Venue: SBW Stables Theatre (Darlinghurst NSW), Jan 30 – Feb 16, 2019
Playwrights: Georgie Adamson, Joshua Allen, Grace Chapple, Hannah Cockroft, Sasha Dyer, Meg Goodfellow, Flynn Hall, Jasper Lee—Lindsay, Brooke Murray, Emma Skalicky
Director: Sophie Kelly
Cast: Marvin Adler, Teodora Avramovic, Salem Barrett-Brown, Bebe Bettencourt, Toby Blume, Apsara Lindeman, Ryan Hodson, Kelly Nguyen, Grace Stamnas, Sophie Strykowski, Harry Winsome, Emma Wright
Images by Tracey Schramm
To arrive, implies a destination, an end to travels, but at the conclusion of every journey, if conclusions exist at all, are inevitable new beginnings. In Arrival, we witness young people undertaking an act of emergence, one that is propulsive rather than stagnant. Ten short plays present them as a force to be reckoned with, full of hope and exhilaration, in an event that will no doubt provide inspiration to the young and young-at-heart.
The material is light, almost blithe in attitude, that director Sophie Kelly uses to her advantage in cultivating an irresistible vivacity for a show that keeps us wanting more. Set design by Tyler Ray Hawkins is attractive and sophisticated, cleverly utilising abstract patterns to stoke our imagination. Martin Kinnane’s lights are called upon to inject drama, highly effective in enhancing all that the cast aim to unfurls on stage.
Performers Teodora Avramovic and Sophie Stykowski are especially memorable in Flynn Hall’s Fish Fingers, a cheeky piece about teenage masturbation and self-discovery in a carnal sense. The pair’s extraordinary chemistry, along with their confident timing, deliver some very big laughs, in a joyful display of promising new talent. Georgie Adamson’s Real Dry is a refreshing take on a classic lesbian story, featuring BeBe Bettencourt and Kelly Nguyen, who offer a sensitive and intelligent interpretation of girls experiencing crushes. It is noteworthy that queerness is represented beautifully in the production, to reflect a new evolution in the understanding of human sexuality that Sydney youth has so readily embraced.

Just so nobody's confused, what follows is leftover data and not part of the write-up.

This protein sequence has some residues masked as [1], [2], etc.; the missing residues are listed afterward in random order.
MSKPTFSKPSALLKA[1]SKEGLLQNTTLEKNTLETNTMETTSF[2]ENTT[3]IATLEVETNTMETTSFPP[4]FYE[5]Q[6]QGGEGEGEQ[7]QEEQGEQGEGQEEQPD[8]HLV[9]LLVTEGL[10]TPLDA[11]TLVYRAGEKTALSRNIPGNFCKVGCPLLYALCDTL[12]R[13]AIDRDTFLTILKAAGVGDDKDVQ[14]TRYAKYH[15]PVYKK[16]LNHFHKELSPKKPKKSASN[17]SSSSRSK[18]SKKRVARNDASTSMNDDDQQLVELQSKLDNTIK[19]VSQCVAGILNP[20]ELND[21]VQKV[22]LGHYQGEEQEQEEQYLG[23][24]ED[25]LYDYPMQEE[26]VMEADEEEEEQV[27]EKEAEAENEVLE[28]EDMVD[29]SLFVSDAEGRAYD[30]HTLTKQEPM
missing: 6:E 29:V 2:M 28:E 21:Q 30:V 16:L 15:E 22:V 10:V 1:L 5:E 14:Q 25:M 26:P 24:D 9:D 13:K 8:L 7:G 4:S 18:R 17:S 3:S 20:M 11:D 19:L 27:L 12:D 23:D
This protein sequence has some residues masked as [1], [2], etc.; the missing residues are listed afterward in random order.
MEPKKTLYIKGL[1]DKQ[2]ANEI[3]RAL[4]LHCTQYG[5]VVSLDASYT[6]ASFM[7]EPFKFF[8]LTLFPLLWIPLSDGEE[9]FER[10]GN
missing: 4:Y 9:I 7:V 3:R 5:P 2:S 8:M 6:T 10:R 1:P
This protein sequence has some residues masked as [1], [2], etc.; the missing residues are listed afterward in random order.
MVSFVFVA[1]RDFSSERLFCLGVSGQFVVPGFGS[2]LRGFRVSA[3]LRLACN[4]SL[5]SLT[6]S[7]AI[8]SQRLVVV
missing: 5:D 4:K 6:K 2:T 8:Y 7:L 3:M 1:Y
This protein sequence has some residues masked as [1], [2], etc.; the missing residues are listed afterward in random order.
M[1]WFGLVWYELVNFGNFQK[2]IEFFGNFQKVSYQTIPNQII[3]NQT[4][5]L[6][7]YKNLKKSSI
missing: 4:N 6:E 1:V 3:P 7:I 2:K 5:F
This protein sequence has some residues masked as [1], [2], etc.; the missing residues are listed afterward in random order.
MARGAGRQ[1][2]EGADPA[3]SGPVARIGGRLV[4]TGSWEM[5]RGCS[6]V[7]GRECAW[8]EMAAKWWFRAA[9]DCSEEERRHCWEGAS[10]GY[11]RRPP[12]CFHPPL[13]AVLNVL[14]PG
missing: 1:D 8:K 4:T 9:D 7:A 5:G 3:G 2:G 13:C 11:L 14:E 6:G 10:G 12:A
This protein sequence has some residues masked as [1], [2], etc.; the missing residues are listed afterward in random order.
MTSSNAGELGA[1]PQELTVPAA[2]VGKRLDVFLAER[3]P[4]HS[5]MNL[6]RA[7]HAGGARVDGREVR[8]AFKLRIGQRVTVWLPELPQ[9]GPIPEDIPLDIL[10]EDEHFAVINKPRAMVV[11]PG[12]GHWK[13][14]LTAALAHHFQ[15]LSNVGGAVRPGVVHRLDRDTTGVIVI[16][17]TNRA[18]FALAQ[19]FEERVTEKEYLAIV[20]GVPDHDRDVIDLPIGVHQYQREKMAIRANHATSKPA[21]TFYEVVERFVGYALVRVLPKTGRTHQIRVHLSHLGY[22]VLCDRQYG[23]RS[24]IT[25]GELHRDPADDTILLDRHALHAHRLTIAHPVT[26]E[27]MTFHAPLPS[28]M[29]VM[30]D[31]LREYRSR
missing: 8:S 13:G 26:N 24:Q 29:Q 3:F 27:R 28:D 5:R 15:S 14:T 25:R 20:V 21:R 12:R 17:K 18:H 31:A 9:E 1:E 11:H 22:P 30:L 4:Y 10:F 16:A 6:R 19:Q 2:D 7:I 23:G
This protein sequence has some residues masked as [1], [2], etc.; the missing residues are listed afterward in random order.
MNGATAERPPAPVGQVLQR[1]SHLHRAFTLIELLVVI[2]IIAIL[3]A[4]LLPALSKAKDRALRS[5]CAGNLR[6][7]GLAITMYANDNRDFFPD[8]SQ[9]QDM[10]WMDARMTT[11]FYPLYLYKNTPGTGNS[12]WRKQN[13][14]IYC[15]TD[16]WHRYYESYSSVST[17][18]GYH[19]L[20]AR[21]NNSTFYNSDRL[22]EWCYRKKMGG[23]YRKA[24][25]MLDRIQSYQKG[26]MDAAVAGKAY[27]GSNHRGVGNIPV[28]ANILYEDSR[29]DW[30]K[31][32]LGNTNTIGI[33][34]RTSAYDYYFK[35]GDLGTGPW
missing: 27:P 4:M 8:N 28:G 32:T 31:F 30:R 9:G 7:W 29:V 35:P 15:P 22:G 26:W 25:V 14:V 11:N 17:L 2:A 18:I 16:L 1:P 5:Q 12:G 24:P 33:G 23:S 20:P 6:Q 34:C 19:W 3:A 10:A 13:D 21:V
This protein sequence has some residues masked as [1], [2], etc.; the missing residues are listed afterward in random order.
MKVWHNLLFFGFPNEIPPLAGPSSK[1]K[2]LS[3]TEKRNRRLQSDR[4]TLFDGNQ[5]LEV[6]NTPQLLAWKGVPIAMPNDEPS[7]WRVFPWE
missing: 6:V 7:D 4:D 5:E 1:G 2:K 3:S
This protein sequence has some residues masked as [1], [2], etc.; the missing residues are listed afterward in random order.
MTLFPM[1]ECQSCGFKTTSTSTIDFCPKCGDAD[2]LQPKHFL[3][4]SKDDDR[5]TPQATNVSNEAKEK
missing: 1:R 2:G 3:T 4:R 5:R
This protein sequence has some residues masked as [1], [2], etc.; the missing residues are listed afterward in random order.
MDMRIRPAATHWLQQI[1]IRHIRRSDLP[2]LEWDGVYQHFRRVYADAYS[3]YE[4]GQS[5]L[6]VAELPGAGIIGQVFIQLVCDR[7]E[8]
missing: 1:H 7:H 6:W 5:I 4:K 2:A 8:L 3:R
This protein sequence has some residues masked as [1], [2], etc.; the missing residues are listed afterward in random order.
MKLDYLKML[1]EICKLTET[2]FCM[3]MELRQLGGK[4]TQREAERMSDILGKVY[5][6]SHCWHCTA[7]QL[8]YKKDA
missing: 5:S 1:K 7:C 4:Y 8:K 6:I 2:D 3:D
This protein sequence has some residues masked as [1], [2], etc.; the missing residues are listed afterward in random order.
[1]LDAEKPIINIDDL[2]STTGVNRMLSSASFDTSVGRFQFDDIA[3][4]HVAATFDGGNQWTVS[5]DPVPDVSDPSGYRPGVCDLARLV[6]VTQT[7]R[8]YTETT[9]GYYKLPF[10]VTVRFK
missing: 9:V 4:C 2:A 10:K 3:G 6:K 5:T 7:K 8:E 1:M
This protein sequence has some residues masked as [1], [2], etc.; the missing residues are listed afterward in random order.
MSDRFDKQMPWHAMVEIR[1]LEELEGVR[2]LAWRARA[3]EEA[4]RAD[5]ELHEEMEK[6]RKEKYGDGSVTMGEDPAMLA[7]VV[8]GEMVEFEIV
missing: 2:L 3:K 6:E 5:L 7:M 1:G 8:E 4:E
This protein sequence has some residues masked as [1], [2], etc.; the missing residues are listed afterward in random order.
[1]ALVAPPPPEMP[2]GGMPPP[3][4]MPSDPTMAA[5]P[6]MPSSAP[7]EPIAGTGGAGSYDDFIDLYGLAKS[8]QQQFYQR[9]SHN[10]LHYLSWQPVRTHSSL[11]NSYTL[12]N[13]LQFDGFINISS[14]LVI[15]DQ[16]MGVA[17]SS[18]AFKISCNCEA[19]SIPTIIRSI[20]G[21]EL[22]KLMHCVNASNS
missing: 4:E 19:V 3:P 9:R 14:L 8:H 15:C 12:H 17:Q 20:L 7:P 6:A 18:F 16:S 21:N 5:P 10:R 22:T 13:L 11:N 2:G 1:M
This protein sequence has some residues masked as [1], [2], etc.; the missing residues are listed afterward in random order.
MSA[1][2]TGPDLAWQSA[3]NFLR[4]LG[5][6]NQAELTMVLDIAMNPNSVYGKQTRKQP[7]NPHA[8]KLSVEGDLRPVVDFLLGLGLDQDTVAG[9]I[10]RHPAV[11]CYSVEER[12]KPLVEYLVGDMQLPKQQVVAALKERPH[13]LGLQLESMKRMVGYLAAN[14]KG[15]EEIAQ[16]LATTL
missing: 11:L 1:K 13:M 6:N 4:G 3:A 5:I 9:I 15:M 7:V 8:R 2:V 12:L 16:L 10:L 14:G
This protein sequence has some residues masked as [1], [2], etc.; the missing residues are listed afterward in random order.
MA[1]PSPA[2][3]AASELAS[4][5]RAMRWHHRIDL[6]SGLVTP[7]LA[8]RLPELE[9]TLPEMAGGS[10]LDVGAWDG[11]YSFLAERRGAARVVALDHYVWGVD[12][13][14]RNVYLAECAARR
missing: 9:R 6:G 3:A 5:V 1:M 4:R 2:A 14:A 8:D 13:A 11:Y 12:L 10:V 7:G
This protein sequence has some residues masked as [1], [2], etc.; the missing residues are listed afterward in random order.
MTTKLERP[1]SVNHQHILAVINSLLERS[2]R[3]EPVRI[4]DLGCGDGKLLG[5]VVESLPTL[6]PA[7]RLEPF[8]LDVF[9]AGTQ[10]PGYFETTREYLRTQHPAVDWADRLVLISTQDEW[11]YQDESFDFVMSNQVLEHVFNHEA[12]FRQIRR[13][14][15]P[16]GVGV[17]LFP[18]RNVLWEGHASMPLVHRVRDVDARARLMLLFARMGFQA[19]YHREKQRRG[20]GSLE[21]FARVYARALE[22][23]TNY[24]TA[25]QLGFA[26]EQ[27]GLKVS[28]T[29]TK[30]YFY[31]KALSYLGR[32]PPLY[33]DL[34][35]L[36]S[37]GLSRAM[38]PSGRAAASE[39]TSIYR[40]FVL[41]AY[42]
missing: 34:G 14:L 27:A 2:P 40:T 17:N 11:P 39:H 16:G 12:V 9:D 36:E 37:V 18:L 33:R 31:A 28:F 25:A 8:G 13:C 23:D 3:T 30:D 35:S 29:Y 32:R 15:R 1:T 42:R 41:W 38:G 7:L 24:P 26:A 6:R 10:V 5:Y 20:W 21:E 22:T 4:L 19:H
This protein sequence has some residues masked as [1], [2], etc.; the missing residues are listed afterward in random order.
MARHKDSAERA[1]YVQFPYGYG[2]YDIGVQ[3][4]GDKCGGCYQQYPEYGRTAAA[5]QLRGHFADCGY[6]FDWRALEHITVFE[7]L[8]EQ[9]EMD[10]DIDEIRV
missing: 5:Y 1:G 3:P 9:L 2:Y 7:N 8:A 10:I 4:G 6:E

We may not be able to find anything radical in these works, but the energy derived from each of these artists’ optimism is palpable. There is a quality of bravery that shines through, even if things can feel somewhat contained and safe. It is clear that our affluence in this lucky country compels an overprotection of ourselves, especially our young. Art, like most things of significance, can only be accomplished with risk, which is perhaps the hardest of all to teach.